Mike Trout hits milestones in Angels' 8-1 win over Astros

AP logo
Monday, October 3, 2016
FILE - Houston Astros' Jose Altuve, center, is greeted by teammates after he scored on a single hit by Carlos Gomez during the ninth inning against the Los Angeles Angels.

ANAHEIM, CA -- Mike Trout took slight comfort in reaching a couple statistical milestones on the final day of the Los Angeles Angels' worst season of the 21st century.

He's determined to make sure next October means a whole lot more.

Trout stole his 30th base and drove in his 100th run, and the Angels wrapped up just their third losing season in 13 years with an 8-1 victory over the Houston Astros on Sunday.

"I knew about them for sure, and it's always cool to get 30 stolen bases," Trout said. "It's not where we want to be, but it's good to end it on a positive note."

Jhoulys Chacin pitched seven scoreless innings of four-hit ball for the Angels (74-88), who won nine of their final 11 games and still finished 12th in the 15-team AL.

"We finished strong," said Trout, who completed his second 100-RBI season. "There's a lot of positive things we can take away from this year. It seemed like every other week, our lineup or our pitching staff took a big hit, but we played good for the last few weeks."

Trout concluded another MVP-caliber campaign stuck on 29 homers, but he got his stolen base in the first inning and an RBI single in the sixth before leaving to a standing ovation. Trout went 1 for 2 and added two walks to his Angels-record total of 116, tops in the majors.

"This guy is the MVP," Angels manager Mike Scioscia said. "I don't think there's any question."

Los Angeles finished fourth in the AL West, failing to finish in the top three for the first time since 1999.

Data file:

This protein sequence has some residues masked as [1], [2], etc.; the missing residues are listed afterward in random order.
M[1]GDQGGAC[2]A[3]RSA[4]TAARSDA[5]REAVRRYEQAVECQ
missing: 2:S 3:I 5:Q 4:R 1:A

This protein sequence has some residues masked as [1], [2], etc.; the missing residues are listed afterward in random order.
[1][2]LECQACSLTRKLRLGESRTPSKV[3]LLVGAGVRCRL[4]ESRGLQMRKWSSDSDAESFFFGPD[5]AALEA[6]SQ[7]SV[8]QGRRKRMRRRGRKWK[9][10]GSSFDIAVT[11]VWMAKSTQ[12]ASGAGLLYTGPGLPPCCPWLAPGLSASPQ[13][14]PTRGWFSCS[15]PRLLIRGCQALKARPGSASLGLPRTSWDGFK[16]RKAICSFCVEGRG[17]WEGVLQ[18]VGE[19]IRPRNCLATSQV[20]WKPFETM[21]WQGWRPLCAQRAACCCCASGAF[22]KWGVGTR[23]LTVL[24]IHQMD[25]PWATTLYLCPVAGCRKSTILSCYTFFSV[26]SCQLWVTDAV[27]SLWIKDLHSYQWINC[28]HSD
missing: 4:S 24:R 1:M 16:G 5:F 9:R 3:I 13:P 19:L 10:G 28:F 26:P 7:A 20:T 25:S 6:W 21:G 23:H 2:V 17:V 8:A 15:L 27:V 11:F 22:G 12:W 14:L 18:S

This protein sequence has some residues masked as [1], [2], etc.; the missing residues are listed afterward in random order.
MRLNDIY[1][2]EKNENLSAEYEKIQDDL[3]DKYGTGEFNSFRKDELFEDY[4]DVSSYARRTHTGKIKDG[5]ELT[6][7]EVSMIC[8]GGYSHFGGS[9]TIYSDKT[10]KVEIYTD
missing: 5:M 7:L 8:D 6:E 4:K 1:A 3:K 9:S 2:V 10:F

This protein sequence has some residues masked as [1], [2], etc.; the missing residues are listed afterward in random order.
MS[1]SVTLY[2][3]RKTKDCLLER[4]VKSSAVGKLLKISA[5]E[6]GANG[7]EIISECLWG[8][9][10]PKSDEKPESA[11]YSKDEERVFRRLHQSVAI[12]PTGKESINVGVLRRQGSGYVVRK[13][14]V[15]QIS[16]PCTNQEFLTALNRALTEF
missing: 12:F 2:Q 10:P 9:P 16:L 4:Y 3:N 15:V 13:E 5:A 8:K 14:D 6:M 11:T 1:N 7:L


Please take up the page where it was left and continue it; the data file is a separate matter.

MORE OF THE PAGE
The Astros (84-78) missed the postseason for the 10th time in 11 years, though they won only two fewer games than last season's playoff team.

Houston's Brady Rodgers (0-1) gave up five hits and four runs in his first big league start for his hometown team. The 26-year-old farmhand, who made his MLB debut last month, relished the chance to face Trout.

"It was pretty cool, a pretty special moment that I'll always remember," Rodgers said. "Hopefully we have a lot of battles in our future. I'm definitely looking forward to the competition between him and I."

Jose Altuve went 1 for 4 with a broken-bat single in the ninth inning, ensuring his second AL batting title at .338.

"It's nice for him to end on a high note," Houston manager A.J. Hinch said of Altuve. "The bat breaking is probably not his favorite. He loves his bats. But what a sensational season for him."

Carlos Perez had a two-run double during the Angels' four-run second inning, Kole Calhoun added a two-run double in the sixth and Jefry Marte homered in the seventh.


The Angels became the second team since 1913 to play an entire season without an extra-inning win. Only the 1969 Montreal Expos have done it in that stretch. Los Angeles played only four extra-inning games, the second-fewest since 1913 behind the 1936 St. Louis Browns (3).


Chacin (4-4), a midseason acquisition, finished an inconsistent year with a dominant effort in his first victory since Aug. 21. He improved to 4-2 with a 3.37 ERA in his career at Angel Stadium.


Before the game, the Angels announced home plate umpire Bob Davidson is retiring after 28 seasons. The 64-year-old Davidson saluted the stands during a warm ovation. Davidson, who broke into the majors in 1982, is perhaps best known for his aggressive balk calls.


Astros: RF George Springer played in every game this season, although his finale was brief: He led off the game with a single and promptly left for a pinch-runner. He is the first Houston player to appear in every game since Carlos Lee in 2007. Springer led the majors with 744 plate appearances.

Angels: RHP Jered Weaver took a curtain call when he was recognized on the scoreboard. Weaver, who skipped this start with back pain, is a free agent this winter who might not return to the Angels, his only big league team for 11 seasons. "Hopefully there's more," Scioscia said.